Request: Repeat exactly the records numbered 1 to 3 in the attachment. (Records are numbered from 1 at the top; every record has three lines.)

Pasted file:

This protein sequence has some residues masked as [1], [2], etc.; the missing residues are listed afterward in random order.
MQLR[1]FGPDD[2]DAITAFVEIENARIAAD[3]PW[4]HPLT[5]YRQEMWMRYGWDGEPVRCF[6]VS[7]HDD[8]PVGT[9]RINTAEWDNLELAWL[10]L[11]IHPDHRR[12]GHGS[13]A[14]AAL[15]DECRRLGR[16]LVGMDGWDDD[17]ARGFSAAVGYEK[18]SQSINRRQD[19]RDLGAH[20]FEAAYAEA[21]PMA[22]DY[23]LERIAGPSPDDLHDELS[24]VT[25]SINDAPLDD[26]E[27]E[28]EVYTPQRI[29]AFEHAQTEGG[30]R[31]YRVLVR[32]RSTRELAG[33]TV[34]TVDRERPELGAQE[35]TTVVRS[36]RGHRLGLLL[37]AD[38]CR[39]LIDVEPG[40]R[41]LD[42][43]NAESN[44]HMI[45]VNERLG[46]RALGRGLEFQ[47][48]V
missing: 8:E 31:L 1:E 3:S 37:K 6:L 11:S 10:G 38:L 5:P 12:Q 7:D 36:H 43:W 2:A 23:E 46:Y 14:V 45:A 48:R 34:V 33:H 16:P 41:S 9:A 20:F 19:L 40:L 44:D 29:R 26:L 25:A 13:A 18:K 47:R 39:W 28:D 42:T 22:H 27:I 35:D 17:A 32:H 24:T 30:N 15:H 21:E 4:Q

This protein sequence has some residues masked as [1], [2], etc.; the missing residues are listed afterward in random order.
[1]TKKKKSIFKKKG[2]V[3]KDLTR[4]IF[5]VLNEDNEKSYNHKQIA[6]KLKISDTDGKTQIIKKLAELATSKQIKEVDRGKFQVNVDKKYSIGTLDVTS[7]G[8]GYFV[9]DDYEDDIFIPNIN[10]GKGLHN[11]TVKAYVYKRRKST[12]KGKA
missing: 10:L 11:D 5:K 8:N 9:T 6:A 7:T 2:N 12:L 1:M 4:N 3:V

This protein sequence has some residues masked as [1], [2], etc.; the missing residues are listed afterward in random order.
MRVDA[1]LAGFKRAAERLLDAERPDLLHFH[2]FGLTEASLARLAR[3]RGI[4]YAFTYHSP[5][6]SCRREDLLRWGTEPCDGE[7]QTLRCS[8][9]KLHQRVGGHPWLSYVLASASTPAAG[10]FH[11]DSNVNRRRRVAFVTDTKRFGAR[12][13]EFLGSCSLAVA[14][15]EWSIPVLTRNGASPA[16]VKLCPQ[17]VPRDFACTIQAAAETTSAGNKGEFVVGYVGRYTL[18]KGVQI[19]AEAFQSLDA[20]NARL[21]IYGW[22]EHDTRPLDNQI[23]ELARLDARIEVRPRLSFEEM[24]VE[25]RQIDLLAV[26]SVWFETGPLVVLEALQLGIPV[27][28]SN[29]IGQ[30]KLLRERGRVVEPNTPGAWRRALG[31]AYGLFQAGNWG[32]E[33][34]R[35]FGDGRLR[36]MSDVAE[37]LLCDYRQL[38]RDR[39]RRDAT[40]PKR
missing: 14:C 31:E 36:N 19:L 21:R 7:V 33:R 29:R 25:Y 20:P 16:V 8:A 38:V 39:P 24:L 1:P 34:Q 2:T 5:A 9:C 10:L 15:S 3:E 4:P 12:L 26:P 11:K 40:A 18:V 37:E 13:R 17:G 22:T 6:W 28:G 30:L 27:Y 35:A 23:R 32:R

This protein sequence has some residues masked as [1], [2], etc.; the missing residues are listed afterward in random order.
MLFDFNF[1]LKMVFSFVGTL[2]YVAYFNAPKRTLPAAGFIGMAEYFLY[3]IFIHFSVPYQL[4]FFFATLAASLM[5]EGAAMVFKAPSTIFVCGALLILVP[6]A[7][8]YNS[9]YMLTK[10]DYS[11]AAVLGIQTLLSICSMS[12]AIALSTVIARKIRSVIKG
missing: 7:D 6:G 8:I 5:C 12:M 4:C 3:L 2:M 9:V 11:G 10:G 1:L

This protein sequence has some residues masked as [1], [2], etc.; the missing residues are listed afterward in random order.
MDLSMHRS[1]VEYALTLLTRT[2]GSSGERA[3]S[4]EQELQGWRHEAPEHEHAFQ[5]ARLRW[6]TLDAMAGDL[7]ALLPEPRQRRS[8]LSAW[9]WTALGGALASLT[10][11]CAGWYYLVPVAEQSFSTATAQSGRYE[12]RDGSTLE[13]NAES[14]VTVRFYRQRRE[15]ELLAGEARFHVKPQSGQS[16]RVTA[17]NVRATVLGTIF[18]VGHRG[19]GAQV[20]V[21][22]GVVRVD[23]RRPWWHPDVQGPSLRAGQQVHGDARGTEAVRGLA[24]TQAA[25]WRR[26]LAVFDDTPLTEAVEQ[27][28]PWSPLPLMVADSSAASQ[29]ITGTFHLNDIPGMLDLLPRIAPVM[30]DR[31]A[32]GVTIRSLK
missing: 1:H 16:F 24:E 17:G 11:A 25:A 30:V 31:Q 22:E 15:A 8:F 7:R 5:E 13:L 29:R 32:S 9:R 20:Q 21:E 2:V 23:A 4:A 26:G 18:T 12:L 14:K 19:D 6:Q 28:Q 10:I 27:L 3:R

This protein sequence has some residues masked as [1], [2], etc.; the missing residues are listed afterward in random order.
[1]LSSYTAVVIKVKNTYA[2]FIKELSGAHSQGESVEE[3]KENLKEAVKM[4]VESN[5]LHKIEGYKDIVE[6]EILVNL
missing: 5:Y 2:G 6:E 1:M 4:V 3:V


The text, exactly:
This protein sequence has some residues masked as [1], [2], etc.; the missing residues are listed afterward in random order.
MQLR[1]FGPDD[2]DAITAFVEIENARIAAD[3]PW[4]HPLT[5]YRQEMWMRYGWDGEPVRCF[6]VS[7]HDD[8]PVGT[9]RINTAEWDNLELAWL[10]L[11]IHPDHRR[12]GHGS[13]A[14]AAL[15]DECRRLGR[16]LVGMDGWDDD[17]ARGFSAAVGYEK[18]SQSINRRQD[19]RDLGAH[20]FEAAYAEA[21]PMA[22]DY[23]LERIAGPSPDDLHDELS[24]VT[25]SINDAPLDD[26]E[27]E[28]EVYTPQRI[29]AFEHAQTEGG[30]R[31]YRVLVR[32]RSTRELAG[33]TV[34]TVDRERPELGAQE[35]TTVVRS[36]RGHRLGLLL[37]AD[38]CR[39]LIDVEPG[40]R[41]LD[42][43]NAESN[44]HMI[45]VNERLG[46]RALGRGLEFQ[47][48]V
missing: 8:E 31:L 1:E 3:S 37:K 6:L 11:S 10:G 38:L 5:P 12:Q 7:D 36:H 43:W 2:A 23:E 46:Y 14:V 45:A 48:R 34:V 33:H 16:P 41:S 9:A 20:F 19:L 40:L 44:D 29:R 26:L 25:A 13:A 18:K 47:R 39:W 28:D 42:T 22:H 27:I 35:D 17:A 32:H 24:T 30:N 15:H 21:E 4:Q

This protein sequence has some residues masked as [1], [2], etc.; the missing residues are listed afterward in random order.
[1]TKKKKSIFKKKG[2]V[3]KDLTR[4]IF[5]VLNEDNEKSYNHKQIA[6]KLKISDTDGKTQIIKKLAELATSKQIKEVDRGKFQVNVDKKYSIGTLDVTS[7]G[8]GYFV[9]DDYEDDIFIPNIN[10]GKGLHN[11]TVKAYVYKRRKST[12]KGKA
missing: 10:L 11:D 5:K 8:N 9:T 6:A 7:T 2:N 12:L 1:M 4:N 3:V

This protein sequence has some residues masked as [1], [2], etc.; the missing residues are listed afterward in random order.
MRVDA[1]LAGFKRAAERLLDAERPDLLHFH[2]FGLTEASLARLAR[3]RGI[4]YAFTYHSP[5][6]SCRREDLLRWGTEPCDGE[7]QTLRCS[8][9]KLHQRVGGHPWLSYVLASASTPAAG[10]FH[11]DSNVNRRRRVAFVTDTKRFGAR[12][13]EFLGSCSLAVA[14][15]EWSIPVLTRNGASPA[16]VKLCPQ[17]VPRDFACTIQAAAETTSAGNKGEFVVGYVGRYTL[18]KGVQI[19]AEAFQSLDA[20]NARL[21]IYGW[22]EHDTRPLDNQI[23]ELARLDARIEVRPRLSFEEM[24]VE[25]RQIDLLAV[26]SVWFETGPLVVLEALQLGIPV[27][28]SN[29]IGQ[30]KLLRERGRVVEPNTPGAWRRALG[31]AYGLFQAGNWG[32]E[33][34]R[35]FGDGRLR[36]MSDVAE[37]LLCDYRQL[38]RDR[39]RRDAT[40]PKR
missing: 14:C 31:E 36:N 19:L 21:R 7:V 33:R 29:R 25:Y 20:P 16:V 8:A 38:V 39:P 24:L 1:P 34:Q 2:T 5:A 9:C 10:L 15:S 3:E 4:P 12:L 26:P 11:K 40:A 18:V 37:E 13:R 17:G 22:T 6:W 28:G 30:L 27:Y 35:A 23:R 32:R